Raymond O. Hofmann
Biography: Raymond Oscar Hofmann, “Bill”, was born on July 28, 1917, in Fontanelle, Iowa. He was the son of Oscar Hofmann and Lena Stelling and attended Buffalo Wallow #5 and Adair County Schools through the 7th grade. He worked as a farm hand and then joined the CCC (Civilian Conservation Corps).
Service Time: Bill entered the service at Fort Des Moines, Iowa, on June 4, 1942. It is believed that he was assigned to the 803rd Tank Destroyer Battalion, training with them while in the U.S. and shipping out aboard the Queen Mary. They left the New York port on June 24, 1943, and arrived in England later that month on the 29th.
After almost a year of additional training and preparations, the unit boarded LCTs (Landing Craft Tank) and landed at Omaha Beach on June 13, 1944, equipped with M10’s. They initially helped capture St. Lô in July and then raced across northern France in August, passing through Belgium and Holland before reaching the Siegfried Line in September.
The 803rd then supported operations north of Aachen in October, later transferring to the Hürtgen Forest and then shifting to the Ardennes just before the German offensive began in December. They were committed against the Siegfried Line again in early 1945. The unit converted to the M36 in February and participated in the capture of Trier, crossing the Rhine River on March 23rd at Oppenheim and joining the elimination of the Ruhr Pocket in April. They finally pivoted and marched southeast through Austria and into Czechoslovakia to end the war.
Bill, along with the 803rd, received credit for campaigns of the Normandy, Northern France, Rhineland, Ardennes-Alsace and Central Europe. At some point, possibly after hostilities had ceased, Bill was assigned to Company B of the 811th Tank Destroyer Battalion. After returning to the U.S. on August 27, 1945, he left the service at Jefferson Barracks in Lemay, Missouri, on October 10, 1945, at the rank of Technician 5th Grade.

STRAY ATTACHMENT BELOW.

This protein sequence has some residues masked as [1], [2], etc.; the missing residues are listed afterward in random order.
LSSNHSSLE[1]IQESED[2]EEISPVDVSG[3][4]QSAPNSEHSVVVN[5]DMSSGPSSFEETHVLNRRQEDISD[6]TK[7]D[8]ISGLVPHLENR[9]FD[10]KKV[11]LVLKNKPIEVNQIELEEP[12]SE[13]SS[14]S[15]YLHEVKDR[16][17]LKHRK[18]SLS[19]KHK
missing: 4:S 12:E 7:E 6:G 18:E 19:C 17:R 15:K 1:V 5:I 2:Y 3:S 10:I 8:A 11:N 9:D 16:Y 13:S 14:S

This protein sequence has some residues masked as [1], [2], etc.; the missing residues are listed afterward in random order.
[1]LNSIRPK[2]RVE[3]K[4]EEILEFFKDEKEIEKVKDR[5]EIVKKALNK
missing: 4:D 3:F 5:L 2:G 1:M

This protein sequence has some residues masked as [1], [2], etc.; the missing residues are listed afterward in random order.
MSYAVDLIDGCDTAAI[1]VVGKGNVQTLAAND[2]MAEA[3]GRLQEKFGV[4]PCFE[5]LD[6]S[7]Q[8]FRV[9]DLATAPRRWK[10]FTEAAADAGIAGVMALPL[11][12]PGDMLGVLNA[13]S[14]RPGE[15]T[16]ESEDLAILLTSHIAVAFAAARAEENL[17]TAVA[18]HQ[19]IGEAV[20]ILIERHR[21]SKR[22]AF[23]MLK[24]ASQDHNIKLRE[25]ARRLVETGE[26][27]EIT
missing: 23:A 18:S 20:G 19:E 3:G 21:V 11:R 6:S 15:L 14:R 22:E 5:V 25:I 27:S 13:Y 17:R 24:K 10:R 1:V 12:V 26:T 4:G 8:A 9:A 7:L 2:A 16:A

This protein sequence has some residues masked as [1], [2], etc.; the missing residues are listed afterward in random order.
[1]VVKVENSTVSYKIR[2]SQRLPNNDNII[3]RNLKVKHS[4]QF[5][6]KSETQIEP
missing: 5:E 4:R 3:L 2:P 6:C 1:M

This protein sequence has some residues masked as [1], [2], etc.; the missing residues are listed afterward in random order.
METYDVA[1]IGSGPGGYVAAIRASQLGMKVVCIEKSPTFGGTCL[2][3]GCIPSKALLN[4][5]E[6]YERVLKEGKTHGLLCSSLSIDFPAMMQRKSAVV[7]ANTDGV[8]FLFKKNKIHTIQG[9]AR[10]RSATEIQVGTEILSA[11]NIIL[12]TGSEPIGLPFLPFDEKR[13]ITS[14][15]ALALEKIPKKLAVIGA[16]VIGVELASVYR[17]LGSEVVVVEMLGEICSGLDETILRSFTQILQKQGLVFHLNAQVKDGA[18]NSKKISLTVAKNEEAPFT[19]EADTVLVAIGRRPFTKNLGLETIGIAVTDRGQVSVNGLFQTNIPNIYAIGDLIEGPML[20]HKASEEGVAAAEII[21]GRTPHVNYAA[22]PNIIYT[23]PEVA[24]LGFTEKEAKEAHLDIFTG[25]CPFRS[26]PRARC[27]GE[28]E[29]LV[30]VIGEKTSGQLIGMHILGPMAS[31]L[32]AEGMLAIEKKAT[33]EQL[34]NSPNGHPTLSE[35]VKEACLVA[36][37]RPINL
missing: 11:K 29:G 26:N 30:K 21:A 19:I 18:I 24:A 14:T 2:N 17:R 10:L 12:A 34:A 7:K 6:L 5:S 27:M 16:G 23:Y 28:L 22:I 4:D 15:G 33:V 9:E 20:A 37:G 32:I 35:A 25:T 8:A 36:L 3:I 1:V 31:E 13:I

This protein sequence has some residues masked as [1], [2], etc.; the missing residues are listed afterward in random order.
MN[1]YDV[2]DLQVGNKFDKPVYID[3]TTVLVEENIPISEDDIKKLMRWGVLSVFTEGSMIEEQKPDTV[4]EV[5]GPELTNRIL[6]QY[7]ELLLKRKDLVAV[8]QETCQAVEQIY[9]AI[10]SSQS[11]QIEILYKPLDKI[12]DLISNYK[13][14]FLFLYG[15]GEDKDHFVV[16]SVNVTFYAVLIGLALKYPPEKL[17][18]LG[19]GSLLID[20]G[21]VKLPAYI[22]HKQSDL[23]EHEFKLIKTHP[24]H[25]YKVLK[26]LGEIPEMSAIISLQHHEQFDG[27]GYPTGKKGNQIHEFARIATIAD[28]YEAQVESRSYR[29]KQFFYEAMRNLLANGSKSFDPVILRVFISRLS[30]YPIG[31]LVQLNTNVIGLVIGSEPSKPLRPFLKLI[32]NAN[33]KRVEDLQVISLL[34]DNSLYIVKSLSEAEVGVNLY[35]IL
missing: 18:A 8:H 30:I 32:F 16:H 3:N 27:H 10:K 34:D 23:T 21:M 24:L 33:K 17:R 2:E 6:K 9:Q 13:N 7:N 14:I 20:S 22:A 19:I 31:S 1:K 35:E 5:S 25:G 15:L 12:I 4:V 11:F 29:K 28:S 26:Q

Bill went to work as a brick mason and took much pride in the many schools, churches and other buildings he had the opportunity to apply his craftsmanship skills. Not only did he work in brick and stone but also more exotic materials, such as lava rock. At some point, he also worked as a mechanic for a General Motors Dealership.
In 1948, Bill eloped to St. Joseph, Missouri, with Wanda Jayne Weikert who was born in Menlo, Iowa and was the daughter of Frank Weikert and Capitola McGlothlen. The couple had three children, Cappie, born in 1948, Deana in 1955, and Howard in 1962. In his spare time, Bill enjoyed fishing and hunting but his true passion was horses. His grandson recalls two of Bill’s horses named Lottie and No-Name. Bill allowed his grandson to assist in the care of them. Bill was also a member of the Stuart American Legion Post #146.
In 1983, Bill, along with other family members, took a trip to Camp Hood, Texas, to revisit some of the places where he received training. On June 2, 1993, Bill and his wife Jayne were killed when a propane gas explosion destroyed their home. The couple were buried in the Calvary Cemetery in Stuart, Iowa.
I want to thank Bill’s grandson, Jason, who continued his grandfather’s tradition by serving as a Combat Engineer in the Iowa Army National Guard. He was called to active duty 3 times, serving in domestic emergencies and overseasin Afghanistan during Operation Enduring Freedom. Bill’s brother-in-law also served in WWII, initially as a tanker but later as a medic with the 309th Medical Battalion, which was attached to the 84th Infantry Division in Europe.